Another reason Holliday still has a lot of good baseball left in him is the fact that his BABIP this year was 82 points below his career average. Holliday's .251 BABIP in 2016 is very interesting. It's difficult to understand why it's so low. He's still hitting the ball hard, only making soft contact roughly one-sixth of his at-bats. He actually had higher hard contact rate this year than his career averages which explains his increase in HRs this year. The graph below shows that Holliday has not hit near as many singles as usual compared to his career norms. If there is one place in baseball where your BABIP should get inflated, it would Coors Field. Along with seeing more singles, Holliday should see an increase in doubles too. This increase in BABIP should prop up his batting average and you would think Coors would also help sustain Holliday's power production.


Another reason the Rockies could use Holliday is because he offers superior offensive acumen. In 2016, he hit lefties and righties quite evenly. He hit more of his HRs against righties, but he has hit for a 108 wRC+ against righties and 107 wRC+ against lefties. While the numbers do not look as impressive as his career 136 wRC+ against righties and 138 wRC+ against lefties, there should be solace in the fact that he is remaining consistent. When analyzing his splits in 2016, the statistic that stands out is his home/away splits. He hit for an amazing 143 wRC+ on the road, and a meager 79 wRC+ at home. This does not mirror his career numbers as he has been a better hitter at home his whole career, but it is nice to see that he is able to put up big numbers on the road. Having a patient hitter that knows how to hit on the road is something the Rockies have been looking for so many years now.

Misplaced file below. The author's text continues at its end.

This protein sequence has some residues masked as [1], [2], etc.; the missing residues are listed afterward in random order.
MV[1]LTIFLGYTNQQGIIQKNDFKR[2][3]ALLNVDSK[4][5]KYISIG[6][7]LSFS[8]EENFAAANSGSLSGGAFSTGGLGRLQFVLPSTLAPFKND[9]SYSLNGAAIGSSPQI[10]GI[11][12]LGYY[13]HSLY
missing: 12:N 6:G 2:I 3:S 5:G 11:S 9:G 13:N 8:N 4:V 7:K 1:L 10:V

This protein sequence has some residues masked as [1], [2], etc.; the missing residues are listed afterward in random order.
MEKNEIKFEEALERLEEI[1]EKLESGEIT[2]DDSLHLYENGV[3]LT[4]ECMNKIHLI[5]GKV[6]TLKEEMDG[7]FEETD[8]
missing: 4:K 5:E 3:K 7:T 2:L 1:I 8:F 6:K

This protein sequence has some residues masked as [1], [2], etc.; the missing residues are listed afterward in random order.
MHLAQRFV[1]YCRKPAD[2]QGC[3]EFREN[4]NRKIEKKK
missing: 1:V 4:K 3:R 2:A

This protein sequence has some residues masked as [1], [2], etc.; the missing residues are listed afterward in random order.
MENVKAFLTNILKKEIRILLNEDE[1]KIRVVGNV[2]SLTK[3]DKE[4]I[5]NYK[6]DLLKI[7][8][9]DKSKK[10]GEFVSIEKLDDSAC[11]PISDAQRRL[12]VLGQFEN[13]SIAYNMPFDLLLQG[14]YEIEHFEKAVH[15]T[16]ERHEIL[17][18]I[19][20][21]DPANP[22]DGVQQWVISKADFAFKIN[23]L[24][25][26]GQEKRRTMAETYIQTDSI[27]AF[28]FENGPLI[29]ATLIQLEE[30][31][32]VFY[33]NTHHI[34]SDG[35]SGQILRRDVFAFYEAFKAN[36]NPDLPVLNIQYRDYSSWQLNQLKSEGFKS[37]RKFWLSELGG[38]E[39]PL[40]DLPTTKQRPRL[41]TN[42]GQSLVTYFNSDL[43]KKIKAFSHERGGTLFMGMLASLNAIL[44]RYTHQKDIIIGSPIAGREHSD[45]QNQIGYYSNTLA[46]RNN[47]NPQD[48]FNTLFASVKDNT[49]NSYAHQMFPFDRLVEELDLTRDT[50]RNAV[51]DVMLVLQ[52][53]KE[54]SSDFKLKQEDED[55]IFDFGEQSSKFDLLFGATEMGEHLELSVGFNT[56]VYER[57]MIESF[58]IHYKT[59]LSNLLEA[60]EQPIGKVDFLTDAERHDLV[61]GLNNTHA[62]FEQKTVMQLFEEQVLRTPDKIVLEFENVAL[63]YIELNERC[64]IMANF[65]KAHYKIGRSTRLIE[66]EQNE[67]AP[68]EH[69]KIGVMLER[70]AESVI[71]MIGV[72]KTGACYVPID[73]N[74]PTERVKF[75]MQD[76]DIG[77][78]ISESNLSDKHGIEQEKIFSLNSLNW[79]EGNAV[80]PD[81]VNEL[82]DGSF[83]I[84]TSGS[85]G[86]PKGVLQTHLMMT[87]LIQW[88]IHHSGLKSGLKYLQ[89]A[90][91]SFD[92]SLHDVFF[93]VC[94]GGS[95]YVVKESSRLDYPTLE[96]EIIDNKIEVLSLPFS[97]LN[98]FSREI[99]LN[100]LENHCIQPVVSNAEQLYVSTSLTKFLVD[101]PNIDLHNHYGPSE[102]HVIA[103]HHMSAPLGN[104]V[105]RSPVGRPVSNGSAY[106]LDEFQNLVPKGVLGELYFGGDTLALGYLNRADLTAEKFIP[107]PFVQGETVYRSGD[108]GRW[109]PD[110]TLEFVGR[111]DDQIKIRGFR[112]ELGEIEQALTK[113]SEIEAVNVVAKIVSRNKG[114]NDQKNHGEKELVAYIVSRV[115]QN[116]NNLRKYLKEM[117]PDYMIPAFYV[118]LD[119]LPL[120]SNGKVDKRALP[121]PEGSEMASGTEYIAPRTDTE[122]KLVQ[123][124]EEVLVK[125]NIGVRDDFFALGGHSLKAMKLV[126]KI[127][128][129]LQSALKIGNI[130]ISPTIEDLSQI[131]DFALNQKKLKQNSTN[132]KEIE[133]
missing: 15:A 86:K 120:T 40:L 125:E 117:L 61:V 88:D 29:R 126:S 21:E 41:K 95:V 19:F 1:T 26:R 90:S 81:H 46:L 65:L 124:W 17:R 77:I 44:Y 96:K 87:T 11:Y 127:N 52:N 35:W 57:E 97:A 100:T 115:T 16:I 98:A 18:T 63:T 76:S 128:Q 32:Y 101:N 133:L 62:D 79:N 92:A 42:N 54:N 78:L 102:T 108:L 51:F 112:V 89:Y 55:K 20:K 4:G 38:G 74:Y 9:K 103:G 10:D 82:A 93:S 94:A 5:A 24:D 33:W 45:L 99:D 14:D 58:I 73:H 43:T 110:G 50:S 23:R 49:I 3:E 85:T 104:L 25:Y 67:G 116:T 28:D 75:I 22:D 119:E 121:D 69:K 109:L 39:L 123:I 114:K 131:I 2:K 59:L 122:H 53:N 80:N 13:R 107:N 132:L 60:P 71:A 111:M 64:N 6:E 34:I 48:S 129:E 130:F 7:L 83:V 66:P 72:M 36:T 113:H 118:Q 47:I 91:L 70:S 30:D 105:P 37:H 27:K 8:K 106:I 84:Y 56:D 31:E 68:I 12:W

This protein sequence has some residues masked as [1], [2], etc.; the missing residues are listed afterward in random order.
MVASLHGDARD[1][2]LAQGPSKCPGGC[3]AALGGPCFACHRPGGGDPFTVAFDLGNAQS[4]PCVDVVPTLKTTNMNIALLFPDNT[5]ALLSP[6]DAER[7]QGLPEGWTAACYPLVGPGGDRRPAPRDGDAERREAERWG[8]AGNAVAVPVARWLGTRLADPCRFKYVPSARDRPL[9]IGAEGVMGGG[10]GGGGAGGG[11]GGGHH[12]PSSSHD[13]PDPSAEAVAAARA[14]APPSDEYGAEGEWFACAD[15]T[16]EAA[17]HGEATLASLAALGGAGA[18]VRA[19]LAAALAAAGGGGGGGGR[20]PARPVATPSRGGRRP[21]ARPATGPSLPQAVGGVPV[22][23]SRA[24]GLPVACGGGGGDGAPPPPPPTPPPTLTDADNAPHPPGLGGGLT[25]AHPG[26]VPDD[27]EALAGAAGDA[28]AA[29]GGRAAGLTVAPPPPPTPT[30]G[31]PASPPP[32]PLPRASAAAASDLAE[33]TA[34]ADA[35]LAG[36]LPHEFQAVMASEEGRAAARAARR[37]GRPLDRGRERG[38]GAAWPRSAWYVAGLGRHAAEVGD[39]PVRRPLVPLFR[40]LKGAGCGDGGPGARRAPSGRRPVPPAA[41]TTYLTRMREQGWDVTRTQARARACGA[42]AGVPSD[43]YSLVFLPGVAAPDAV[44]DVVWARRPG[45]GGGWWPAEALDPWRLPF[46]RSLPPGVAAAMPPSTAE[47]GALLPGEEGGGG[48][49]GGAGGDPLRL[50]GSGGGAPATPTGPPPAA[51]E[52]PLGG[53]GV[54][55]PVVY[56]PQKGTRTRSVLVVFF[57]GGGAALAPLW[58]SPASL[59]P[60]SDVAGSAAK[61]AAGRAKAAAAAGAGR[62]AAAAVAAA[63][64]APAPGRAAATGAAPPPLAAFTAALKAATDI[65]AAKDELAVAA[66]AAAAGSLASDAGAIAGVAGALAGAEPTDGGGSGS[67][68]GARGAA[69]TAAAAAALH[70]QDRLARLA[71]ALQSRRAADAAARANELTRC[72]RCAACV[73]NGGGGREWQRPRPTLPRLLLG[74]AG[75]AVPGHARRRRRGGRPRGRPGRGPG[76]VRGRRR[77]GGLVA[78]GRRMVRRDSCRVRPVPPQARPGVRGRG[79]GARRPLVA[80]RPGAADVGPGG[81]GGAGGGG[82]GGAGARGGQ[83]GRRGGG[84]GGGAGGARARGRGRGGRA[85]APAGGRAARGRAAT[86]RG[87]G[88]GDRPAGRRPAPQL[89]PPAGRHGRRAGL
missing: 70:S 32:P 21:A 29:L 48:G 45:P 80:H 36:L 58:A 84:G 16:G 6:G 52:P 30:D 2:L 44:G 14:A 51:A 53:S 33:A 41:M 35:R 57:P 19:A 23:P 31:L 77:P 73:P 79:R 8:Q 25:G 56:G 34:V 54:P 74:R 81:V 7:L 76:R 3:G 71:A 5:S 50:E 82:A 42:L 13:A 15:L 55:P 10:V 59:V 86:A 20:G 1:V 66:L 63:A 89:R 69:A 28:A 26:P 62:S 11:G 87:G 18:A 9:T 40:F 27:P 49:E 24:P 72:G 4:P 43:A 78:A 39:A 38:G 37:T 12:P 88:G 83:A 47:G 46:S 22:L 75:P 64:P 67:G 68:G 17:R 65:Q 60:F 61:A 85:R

The difficult task in evaluating a Holliday/Rockies reunion is cost. Does Holliday deserve a Beltran-esqe 3-Year, $45M contract? Probably not. Holliday was never a good outfielder, Beltran was and still can play in the OF. Holliday will play at age 37 in 2017, and he should be limited to first base or DH which limits his earning power. A good comp could be Billy Butler's 3-Year, $30M contract. Butler does not have Holliday's offensive or defensive acumen, but he did have age on his side. Another comp could be Adam LaRoche's 2-Year, $25M contract or Michael Cuddyer's 2-Year, $21M contract. Ultimately, Holliday will probably get at least $10M/AAV. With his injury history and age, he may not get a multi-year deal though. The Rockies could potentially snag Holliday by selling him on nostalgia, and maybe an incentive-laden contract. This could look like incentives for certain statistical production, or it could look like a sizable vesting option should he meet some certain criteria. Either way, the Rockies guard themselves against poor production or injury by limiting Holliday's earning power in 2017.

The nostalgia behind a Matt Holliday reunion makes all the sense in the world. Bringing back one of the main cogs from your Rocktober miracle season to help lead the young core to the promised land is an easy marketing scheme. Selling the idea to Monfort should also be an easy sell. Holliday returning to the club that drafted him is a big sales opportunity. The logic behind a Matt Holliday reunion makes sense. It is clouded by not having a clear understanding of his earning power. Fitting Holliday's salary into the 2017 payroll is the biggest blockage. Will Monfort create some wiggle room for Bridich? Will Holliday be open to reunion? Time will tell, but Rockies fans can dream.


Eat. Drink. Be Merry. But the above FanPost does not necessarily reflect the attitudes, opinions, or views of Purple Row's staff (unless, of course, it's written by the staff [and even then, it still might not]).